The CIA believes it is unlikely that Russia or another foreign adversary is using microwaves or other forms of directed energy to attack hundreds of American officials who attribute symptoms associated with brain injuries to what's come to be known as “Havana syndrome."
The agency's findings, according to one official familiar with the matter who spoke on condition of anonymity to discuss the intelligence, drew immediate criticism from those who have reported cases and from advocates who accuse the government of long dismissing the array of ailments.
Investigators have studied hundreds of reported cases reported globally by U.S. intelligence officers, diplomats, and military personnel and whether the injuries are caused by exposure to forms of directed energy. People affected have reported headaches, dizziness, nausea, and other symptoms consistent with traumatic brain injuries.
Most cases under review by intelligence officers have been linked to other known medical conditions or to environmental factors, the official said, adding that in some cases, medical exams have revealed undiagnosed brain tumors or bacterial infections.
A few dozen cases are unresolved and remain under active investigation, the official said. The involvement of a foreign adversary has not been ruled out in those cases.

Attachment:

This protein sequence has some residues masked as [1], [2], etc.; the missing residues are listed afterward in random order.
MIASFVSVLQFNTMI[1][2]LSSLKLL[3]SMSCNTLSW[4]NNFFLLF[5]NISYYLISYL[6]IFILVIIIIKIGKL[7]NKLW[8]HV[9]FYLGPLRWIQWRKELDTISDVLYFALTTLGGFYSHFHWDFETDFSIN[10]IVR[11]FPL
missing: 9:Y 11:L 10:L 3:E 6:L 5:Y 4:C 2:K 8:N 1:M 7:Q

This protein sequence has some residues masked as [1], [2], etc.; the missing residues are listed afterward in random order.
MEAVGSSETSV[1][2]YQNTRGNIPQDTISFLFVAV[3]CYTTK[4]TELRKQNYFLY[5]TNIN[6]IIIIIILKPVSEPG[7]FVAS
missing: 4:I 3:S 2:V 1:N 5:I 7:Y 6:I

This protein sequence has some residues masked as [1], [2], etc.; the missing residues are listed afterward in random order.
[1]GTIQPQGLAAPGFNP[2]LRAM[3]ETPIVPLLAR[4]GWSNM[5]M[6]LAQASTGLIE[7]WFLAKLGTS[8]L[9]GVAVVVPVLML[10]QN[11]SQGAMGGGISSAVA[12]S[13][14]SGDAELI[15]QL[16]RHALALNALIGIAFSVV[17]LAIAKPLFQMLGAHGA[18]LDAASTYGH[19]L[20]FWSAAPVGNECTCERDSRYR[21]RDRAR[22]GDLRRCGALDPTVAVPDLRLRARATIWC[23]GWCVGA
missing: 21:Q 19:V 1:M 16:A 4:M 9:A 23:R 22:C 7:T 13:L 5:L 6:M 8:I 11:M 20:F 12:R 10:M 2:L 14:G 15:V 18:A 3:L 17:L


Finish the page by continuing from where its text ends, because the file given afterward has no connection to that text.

In a statement, CIA Director William Burns said the agency's commitment to its officers' health was “unwavering.”
“While we have reached some significant interim findings, we are not done,” Burns said. “We will continue the mission to investigate these incidents and provide access to world-class care for those who need it.”
Mark Zaid, a Washington lawyer representing intelligence officers who have reported cases, asserted that the CIA is having a “revolt within its workforce” among people who do not want to take overseas assignments for fear of being attacked.
Of the findings, Zaid tweeted, “Too bad this is contradicted by classified information that CIA won’t release." Zaid did not immediately respond to a message seeking further comment.
“Havana syndrome” cases date to a series of reported brain injuries in 2016 at the U.S. Embassy in Cuba. Incidents have been reported by diplomats, intelligence officers, and military personnel in the Washington area and at global postings. Russia has long been suspected by some intelligence officers of using directed energy devices to attack U.S. personnel.
Democrats and Republicans have pressed President Joe Biden’s administration to determine who and what might be responsible and to improve treatment for victims. Biden last year signed a bill intended to provide better medical care for victims. The State Departmen t also appointed a new coordinator for its review into cases after victims criticized the previous coordinator.
At a news conference Thursday in Berlin, Secretary of State Antony Blinken said that after meeting with people who had reported cases, “there is no doubt in my mind that they have had real experiences, real symptoms and real suffering.”
“We are going to continue to do everything we can, with all the resources we can bring to bear, to understand, again, what happened, why, and who might be responsible,” Blinken said. “And we are leaving no stone unturned.”
AP Diplomatic Writer Matthew Lee in Berlin contributed to this report.